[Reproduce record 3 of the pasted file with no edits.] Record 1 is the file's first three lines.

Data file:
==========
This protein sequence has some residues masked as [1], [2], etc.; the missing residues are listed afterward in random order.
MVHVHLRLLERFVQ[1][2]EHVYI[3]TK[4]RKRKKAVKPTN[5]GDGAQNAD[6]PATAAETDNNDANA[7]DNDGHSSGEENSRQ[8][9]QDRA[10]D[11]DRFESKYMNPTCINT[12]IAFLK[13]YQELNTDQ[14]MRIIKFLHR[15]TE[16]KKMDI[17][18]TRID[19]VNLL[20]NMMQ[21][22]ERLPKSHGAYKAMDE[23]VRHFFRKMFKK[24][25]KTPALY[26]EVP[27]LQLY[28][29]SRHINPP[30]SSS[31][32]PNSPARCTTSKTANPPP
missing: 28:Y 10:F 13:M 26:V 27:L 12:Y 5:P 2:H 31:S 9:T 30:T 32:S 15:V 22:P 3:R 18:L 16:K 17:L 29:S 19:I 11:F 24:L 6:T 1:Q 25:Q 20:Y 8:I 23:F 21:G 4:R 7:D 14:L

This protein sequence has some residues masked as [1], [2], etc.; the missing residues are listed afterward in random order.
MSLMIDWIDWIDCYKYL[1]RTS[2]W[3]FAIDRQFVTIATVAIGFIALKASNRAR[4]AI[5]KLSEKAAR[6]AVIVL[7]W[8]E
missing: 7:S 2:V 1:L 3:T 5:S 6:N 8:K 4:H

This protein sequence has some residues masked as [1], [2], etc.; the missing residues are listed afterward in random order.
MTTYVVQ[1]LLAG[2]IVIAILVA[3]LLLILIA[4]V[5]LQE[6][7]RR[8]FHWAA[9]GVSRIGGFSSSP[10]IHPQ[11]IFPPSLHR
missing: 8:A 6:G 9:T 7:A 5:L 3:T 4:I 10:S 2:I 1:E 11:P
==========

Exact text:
This protein sequence has some residues masked as [1], [2], etc.; the missing residues are listed afterward in random order.
MTTYVVQ[1]LLAG[2]IVIAILVA[3]LLLILIA[4]V[5]LQE[6][7]RR[8]FHWAA[9]GVSRIGGFSSSP[10]IHPQ[11]IFPPSLHR
missing: 8:A 6:G 9:T 7:A 5:L 3:T 4:I 10:S 2:I 1:E 11:P